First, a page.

Penalties in Action
Incentives aren’t an employer’s only option when it comes to encouraging vaccination. Some have chosen to use the stick instead of the carrot, issuing penalties to employees who refuse to get vaccinated.
Most recently, Delta Air Lines announced steep penalties for unvaccinated workers. Existing employees aren’t required to be vaccinated as a condition of employment (new ones are), but they face significant disadvantages for refusing the shot. Specifically, unvaccinated employees must pay a $200 monthly surcharge for health benefits and undergo weekly COVID-19 testing. Additionally, the company will not provide pay protection to unvaccinated workers who contract COVID- 19.
Delta Air Lines’ CEO said this surcharge will help offset the $50,000 the company spends, on average, for COVID-19- related hospitalizations. And this line of thinking seems to be shared among other employers. According to Mercer, more and more businesses are considering using surcharges to get employees vaccinated.
At this point, it may seem like there are three straightforward options available to employers who want vaccinated workers:
1) Mandate vaccination
2) Incentivize vaccination
3) Penalize unvaccinated workers
Yet, as simple as these options may seem, each comes with unique legal implications.
Vaccine mandates aren’t anything new in the United States. For instance, children must be inoculated before they can attend school. It’s generally agreed upon that employers are legally allowed to require vaccinations among employees, especially when employees must work closely together or alongside a high-risk population—still, state laws may differ on the subject, so employers will want to check with local legal counsel.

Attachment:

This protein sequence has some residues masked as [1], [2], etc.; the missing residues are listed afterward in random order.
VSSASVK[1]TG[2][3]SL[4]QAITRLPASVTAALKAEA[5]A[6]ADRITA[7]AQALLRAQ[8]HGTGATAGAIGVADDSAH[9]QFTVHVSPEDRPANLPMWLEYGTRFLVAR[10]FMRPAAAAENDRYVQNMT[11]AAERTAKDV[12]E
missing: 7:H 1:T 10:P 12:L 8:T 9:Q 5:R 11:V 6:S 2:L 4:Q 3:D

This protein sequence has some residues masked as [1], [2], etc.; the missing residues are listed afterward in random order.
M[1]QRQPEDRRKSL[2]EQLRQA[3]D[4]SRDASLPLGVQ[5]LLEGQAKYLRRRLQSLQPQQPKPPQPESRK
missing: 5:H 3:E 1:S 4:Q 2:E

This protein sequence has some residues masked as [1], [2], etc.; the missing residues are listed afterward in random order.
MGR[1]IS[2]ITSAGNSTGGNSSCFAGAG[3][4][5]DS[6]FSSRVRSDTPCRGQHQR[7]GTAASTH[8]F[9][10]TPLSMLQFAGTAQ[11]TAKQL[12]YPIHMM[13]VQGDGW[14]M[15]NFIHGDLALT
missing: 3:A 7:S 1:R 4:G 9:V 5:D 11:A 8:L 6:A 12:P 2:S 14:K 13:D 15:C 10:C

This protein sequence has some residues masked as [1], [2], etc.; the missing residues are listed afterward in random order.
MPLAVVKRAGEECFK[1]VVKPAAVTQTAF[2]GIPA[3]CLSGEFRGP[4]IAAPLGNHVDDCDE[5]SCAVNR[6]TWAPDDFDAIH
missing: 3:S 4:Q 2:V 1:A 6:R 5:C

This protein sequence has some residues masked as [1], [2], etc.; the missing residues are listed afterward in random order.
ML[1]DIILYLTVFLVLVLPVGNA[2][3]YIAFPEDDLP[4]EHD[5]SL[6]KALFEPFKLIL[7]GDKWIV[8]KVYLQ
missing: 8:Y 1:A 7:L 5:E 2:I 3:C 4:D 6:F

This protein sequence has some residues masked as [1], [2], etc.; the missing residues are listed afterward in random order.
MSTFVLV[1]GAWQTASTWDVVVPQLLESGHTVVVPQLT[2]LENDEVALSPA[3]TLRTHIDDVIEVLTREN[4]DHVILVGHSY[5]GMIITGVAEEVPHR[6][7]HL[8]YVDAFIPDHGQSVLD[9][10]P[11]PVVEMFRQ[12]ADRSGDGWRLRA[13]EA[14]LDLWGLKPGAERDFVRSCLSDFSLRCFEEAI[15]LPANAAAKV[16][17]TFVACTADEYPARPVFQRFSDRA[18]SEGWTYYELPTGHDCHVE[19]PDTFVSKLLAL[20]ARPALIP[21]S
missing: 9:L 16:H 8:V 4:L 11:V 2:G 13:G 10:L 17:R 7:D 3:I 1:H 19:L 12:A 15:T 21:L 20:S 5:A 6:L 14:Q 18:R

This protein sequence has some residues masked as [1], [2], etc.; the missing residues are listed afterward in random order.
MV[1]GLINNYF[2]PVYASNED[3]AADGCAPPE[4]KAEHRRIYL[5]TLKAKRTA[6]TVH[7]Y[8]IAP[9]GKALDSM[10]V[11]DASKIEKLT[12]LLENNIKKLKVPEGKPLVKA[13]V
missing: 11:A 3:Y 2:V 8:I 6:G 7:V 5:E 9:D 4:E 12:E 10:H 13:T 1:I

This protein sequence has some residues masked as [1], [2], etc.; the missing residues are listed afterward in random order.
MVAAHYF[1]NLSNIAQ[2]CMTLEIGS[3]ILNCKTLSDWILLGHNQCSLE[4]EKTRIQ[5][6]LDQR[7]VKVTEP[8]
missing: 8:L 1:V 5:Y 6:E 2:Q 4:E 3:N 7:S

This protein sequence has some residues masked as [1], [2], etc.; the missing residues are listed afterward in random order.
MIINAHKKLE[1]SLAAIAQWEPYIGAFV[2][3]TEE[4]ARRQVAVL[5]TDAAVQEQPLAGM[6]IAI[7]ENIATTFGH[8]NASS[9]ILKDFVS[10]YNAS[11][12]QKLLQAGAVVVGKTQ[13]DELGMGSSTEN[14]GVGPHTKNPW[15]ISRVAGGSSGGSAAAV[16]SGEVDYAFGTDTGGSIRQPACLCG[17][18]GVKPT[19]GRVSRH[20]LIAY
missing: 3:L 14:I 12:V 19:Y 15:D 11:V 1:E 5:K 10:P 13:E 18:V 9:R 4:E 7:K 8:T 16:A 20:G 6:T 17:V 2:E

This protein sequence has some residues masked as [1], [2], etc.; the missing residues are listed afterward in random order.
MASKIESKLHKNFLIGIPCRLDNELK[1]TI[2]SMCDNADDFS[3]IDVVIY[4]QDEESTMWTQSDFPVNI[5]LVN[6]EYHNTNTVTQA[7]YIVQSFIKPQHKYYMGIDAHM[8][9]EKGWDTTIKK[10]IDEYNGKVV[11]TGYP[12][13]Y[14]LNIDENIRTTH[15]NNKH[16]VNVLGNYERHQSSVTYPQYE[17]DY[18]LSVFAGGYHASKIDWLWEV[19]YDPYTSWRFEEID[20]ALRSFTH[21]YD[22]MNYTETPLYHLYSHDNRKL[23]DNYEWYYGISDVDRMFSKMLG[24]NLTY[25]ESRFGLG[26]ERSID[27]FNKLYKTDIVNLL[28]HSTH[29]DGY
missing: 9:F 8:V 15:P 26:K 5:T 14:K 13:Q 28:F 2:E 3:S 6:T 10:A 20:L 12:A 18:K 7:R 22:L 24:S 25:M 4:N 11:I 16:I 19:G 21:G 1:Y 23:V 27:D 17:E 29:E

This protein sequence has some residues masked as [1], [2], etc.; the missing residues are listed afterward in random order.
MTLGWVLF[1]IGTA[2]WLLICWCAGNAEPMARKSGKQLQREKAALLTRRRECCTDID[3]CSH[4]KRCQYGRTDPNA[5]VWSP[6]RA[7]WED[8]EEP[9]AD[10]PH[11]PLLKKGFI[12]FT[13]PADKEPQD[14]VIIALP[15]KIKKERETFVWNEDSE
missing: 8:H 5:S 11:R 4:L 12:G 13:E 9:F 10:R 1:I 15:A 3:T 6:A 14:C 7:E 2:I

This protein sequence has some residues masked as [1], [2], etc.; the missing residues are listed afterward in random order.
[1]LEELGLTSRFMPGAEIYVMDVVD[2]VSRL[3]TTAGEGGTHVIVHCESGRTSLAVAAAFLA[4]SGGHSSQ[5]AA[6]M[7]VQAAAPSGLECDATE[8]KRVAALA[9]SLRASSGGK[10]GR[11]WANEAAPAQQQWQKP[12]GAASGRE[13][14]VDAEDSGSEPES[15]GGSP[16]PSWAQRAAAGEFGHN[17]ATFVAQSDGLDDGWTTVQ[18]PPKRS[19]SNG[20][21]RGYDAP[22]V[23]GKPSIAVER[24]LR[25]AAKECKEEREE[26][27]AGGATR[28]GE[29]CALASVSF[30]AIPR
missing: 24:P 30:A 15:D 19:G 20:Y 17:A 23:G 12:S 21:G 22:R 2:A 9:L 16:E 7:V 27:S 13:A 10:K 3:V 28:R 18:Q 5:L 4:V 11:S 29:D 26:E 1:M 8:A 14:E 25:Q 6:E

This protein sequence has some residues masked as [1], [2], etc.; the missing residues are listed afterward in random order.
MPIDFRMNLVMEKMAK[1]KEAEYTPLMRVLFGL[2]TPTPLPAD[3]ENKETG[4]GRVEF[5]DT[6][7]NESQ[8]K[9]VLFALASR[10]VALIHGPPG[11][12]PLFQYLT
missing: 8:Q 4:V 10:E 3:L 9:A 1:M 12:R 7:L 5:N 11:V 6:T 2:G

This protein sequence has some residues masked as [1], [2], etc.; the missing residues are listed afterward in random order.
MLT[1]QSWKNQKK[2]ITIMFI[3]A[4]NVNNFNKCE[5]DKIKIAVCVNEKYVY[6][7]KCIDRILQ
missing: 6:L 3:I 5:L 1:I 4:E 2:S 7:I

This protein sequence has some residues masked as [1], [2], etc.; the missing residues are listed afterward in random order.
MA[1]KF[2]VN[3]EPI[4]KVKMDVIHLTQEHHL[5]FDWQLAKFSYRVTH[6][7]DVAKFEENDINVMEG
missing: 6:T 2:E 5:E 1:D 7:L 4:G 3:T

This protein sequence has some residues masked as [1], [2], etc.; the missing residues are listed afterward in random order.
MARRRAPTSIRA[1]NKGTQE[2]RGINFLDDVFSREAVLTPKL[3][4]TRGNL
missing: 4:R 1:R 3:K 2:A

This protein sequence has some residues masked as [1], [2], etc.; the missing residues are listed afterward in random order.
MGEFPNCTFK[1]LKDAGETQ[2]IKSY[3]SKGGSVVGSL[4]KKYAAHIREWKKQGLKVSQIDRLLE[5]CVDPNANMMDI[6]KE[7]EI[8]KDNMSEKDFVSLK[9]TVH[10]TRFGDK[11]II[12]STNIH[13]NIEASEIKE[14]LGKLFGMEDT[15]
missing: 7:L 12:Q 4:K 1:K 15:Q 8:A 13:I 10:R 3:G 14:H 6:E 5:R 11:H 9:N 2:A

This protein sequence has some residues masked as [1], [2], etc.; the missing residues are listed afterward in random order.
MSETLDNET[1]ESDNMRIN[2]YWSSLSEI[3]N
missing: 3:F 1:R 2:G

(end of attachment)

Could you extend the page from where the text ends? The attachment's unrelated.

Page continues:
Regarding COVID-19 vaccinations, a mandatory vaccination policy must meet the Americans with Disabilities Act (ADA) standard of “job-related and consistent with business necessity.” Further, Title VII of the Civil Rights Act (Title VII) and the ADA require an employer to provide reasonable accommodations for employees who, because of a disability or a sincerely held religious belief, practice or observance, do not get vaccinated for COVID-19 unless providing an accommodation would pose an undue hardship on the employer’s business operation. The analysis for undue hardship will differ depending on whether the accommodation is for a disability or for religion. An employer introducing a COVID-19 vaccination policy and requiring documentation or other confirmation of vaccination should contemplate notifying all employees that the employer will consider requests for reasonable accommodations based on disability or religion on an individualized basis.
Employers are generally allowed to offer incentives, such as cash payments, gift cards or other rewards, for getting vaccinated. Under Equal Employment Opportunity Commission (EEOC) guidance, employers can offer an incentive to employees to voluntarily provide documentation or other confirmation of a vaccination received on their own from a third-party provider. However, if the employer or its agent administers the vaccination, the employer can only offer an incentive that is not so substantial as to be coercive. This is because vaccinations require employees to answer pre-vaccination disability-related screening questions, so a very large incentive could make employees feel pressured to disclose protected medical information, therefore running afoul of the ADA.
Unfortunately, the EEOC has not clarified how large of an incentive would constitute coercion. Employers considering vaccination incentives will want to keep an eye out for emerging government guidance.